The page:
In a 1669 letter to his mentor Thomasius, Leibniz writes that "hardly any of the Cartesians have added anything to the discoveries of their master" insofar as they "have published only paraphrases of their leader."1 The book that is the focus of my remarks here—Roger Ariew's Descartes and the First Cartesians —shows that Leibniz was most certainly incorrect. In particular, Ariew draws attention to the fact that there was a concerted effort to present a new sort of Cartesianism that conforms (...) to the structure of the early modern French scholastic curriculum. Though this effort was inspired by Descartes's own attempt to present his views in this manner, the later "Cartesian scholasticism"... (shrink)
Defensio Scholasticae BarocaeFranciscus Suarez (1548–1617) communiter fere ad hoc tempus “ultimus Medii Aevi philosophus”, qui praeclarae scholasticae traditioni finem posuerit, esse visus est. Huius tractationis thesis autem est, eum re vera cultum mirum disciplinarum et artium philosophicarum non sane terminavisse, sed magis incepisse. Cultum hunc, qui saeculo decimo septimo duodevicesimique principio florebat, “Scholasticam Barocam” optime appelandum esse arguitur. Deinde quaeritur, qua re de huius cultus investigatione hodierna philosophiae historia lingua Anglica scripta nihil curat, causae quaedam huius negligentiae indicantur, ad maiorem (...) animadversionem Scholasticae Barocae adhortatur.In Defense of Baroque ScholasticismUntil recently Francisco Suárez (1548–1617) has been regarded as the “last medieval philosopher,” representing the end of the philosophically respectful scholastic tradition going back to the Early Middle Ages. In fact, however, Suárez stood at the beginning, rather than at the end, of a distinguished scholastic culture, which should best be labeled “Baroque scholasticism,” and which flourished throughout the seventeenth and early eighteenth centuries. In this paper I offer some ideas on why the study of this philosophical culture has been so far neglected by the mainstream Anglo-American philosophical historiography and argue that more attention should be paid to it. (shrink)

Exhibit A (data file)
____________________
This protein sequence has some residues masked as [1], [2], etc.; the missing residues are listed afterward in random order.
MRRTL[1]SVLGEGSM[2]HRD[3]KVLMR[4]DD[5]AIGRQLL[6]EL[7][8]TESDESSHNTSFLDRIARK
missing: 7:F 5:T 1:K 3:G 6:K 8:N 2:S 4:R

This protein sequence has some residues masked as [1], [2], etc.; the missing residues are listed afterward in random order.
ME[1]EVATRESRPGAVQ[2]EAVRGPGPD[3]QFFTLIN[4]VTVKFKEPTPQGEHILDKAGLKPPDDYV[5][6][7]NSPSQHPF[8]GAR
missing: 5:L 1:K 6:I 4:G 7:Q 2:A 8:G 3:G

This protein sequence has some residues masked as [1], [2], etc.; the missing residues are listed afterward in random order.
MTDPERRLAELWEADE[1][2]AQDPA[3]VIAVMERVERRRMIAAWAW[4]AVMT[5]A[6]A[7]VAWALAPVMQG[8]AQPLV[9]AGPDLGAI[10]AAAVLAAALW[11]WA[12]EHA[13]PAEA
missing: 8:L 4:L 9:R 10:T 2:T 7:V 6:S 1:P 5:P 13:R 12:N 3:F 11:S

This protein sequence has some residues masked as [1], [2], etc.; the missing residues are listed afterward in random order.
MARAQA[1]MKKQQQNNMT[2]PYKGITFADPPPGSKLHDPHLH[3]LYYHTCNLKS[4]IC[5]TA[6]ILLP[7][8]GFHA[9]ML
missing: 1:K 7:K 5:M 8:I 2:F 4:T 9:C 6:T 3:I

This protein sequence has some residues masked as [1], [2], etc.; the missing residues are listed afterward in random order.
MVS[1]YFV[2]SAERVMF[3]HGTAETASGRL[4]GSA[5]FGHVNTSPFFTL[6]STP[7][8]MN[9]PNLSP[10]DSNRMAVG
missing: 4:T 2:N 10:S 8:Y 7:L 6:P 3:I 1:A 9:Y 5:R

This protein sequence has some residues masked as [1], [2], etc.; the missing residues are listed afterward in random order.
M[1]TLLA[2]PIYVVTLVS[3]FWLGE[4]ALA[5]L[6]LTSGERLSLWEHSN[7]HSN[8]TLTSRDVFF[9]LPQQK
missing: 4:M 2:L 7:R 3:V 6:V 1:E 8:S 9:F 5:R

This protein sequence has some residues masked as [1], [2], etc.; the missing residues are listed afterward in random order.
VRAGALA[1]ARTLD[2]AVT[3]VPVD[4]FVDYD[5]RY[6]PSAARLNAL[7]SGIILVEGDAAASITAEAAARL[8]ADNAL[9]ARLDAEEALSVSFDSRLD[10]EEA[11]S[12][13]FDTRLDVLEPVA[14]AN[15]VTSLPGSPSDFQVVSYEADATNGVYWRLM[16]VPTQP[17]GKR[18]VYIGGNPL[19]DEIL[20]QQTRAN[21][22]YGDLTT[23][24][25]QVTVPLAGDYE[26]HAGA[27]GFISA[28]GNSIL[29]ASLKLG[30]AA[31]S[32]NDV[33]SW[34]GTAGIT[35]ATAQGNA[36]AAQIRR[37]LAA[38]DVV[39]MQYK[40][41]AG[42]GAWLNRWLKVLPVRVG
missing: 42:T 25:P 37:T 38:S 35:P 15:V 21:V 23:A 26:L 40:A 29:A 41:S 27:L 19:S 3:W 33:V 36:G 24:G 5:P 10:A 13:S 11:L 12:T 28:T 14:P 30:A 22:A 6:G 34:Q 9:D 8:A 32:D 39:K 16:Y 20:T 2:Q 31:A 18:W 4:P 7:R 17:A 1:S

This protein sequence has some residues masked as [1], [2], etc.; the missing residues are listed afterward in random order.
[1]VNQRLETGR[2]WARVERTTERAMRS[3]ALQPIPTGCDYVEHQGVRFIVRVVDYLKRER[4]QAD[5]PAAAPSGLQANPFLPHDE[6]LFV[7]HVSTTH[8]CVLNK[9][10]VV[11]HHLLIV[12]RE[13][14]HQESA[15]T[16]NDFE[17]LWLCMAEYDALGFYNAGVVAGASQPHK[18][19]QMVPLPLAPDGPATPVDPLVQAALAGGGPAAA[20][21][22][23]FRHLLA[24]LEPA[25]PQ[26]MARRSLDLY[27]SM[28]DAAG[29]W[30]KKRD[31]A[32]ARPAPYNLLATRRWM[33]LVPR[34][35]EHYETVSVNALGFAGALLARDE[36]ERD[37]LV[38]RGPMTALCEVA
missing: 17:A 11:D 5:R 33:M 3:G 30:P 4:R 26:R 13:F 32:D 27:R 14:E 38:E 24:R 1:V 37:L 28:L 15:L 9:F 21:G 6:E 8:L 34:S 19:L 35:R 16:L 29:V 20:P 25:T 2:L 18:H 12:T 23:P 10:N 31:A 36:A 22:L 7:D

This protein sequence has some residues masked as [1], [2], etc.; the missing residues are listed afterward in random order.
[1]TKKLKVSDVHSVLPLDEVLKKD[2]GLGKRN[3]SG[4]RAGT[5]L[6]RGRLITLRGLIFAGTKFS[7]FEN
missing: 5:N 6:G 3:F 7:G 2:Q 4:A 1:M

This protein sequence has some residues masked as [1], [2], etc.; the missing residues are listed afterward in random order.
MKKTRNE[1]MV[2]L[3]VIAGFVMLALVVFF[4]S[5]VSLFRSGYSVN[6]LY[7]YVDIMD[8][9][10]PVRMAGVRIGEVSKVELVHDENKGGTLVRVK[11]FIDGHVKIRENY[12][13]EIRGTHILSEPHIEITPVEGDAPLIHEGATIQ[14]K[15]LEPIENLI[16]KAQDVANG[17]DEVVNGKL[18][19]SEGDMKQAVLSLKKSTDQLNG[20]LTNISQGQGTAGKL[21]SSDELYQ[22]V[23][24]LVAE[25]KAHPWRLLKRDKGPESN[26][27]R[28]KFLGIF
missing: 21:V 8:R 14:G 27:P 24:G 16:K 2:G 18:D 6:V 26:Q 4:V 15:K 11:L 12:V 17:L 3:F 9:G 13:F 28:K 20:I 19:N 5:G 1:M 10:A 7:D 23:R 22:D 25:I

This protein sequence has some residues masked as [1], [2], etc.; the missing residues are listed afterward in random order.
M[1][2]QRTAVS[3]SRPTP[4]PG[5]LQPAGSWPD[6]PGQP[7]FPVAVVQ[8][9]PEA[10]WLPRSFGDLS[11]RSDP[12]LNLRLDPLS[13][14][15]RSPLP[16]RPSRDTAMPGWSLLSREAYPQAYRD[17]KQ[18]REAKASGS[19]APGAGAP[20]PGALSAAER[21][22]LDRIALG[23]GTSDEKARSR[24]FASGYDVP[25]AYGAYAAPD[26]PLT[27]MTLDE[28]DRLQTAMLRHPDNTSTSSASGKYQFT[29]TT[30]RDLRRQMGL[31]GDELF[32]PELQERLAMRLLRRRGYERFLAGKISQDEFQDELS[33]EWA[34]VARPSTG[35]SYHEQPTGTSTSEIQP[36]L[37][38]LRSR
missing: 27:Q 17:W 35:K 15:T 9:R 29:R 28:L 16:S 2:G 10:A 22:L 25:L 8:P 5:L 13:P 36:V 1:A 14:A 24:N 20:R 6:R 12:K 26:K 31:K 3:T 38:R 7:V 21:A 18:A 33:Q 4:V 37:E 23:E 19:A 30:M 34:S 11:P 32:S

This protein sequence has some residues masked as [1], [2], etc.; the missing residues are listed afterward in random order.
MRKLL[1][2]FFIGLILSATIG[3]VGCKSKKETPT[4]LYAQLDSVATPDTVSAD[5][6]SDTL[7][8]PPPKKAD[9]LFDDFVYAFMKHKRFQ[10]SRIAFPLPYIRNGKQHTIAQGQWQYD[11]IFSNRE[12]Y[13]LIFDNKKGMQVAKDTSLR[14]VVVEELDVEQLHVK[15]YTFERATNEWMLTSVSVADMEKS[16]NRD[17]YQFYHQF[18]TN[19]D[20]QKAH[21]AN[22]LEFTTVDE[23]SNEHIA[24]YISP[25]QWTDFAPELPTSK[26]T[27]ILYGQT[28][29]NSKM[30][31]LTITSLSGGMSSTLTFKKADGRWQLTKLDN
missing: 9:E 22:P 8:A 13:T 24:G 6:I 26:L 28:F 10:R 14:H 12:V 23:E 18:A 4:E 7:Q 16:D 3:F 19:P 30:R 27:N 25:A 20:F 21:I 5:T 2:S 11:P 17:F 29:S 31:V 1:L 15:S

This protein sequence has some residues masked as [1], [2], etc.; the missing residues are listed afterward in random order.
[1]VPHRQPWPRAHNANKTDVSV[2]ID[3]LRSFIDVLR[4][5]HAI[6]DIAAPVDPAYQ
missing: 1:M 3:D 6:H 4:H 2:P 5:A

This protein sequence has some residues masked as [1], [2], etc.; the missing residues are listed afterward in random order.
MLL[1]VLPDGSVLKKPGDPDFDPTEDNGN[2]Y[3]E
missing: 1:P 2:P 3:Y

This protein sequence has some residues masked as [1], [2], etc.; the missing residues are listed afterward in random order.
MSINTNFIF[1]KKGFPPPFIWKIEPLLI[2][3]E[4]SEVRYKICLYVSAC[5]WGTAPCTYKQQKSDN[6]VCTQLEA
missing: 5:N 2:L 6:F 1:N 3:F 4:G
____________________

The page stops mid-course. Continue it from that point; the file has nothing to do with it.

149 JOURNAL OF THE HISTORY OF PHILOSOPHY 34: ~ JANUARY 1996 theology and intellectual history. One should value the information it provides and the methodological lessons it has to teach but not rely too heavily on its presentation of philosophical issues and arguments. BONNIE KENT Columbia University Jorge J. E. Gracia, editor. Individuation in Scholasticism: The Later Middle Ages and the Counter-Reformation, r r5o-x65o. Albany: State University of New York Press, 1994. Pp. xiv + 619. Paper, $22.95. This impressive (...) volume focussing upon the problem of individuation in scholastic phi- losophy from the beginning of the thirteenth century up to the middle of the seven- teenth presents eighteen essays on individual medieval and Counter-Reformation think- ers written by some of the finest scholars in those periods. Four introductory chapters set forth the problem of individuation for the periods in question, explore the legacy of the early... (shrink)
This review-article examines Daniel Novotny’s new book on entia rationis in Baroque-Age scholasticism. Novotný’s presentation of Francisco Suárez’, Pedro Hurtado’s, Bartolomeo Mastri’s and Bonaventura Belluto’s as well as Juan Caramuel’s theories of beings of reason is discussed. Beyond Novotný’s results, it is pointed out 1) that Suárez’ theory of the causation of beings of reason is anticipated by his explanation of the relationship between formal and objective concepts, and 2) that the traditional division of distinctions of reason lies in (...) the background of some scholastic authors’ differentiation between entia rationis ratiocinatae and entia rationis ratiocinantis; this latter motif is echoed in German Enlightenment metaphysics. (shrink)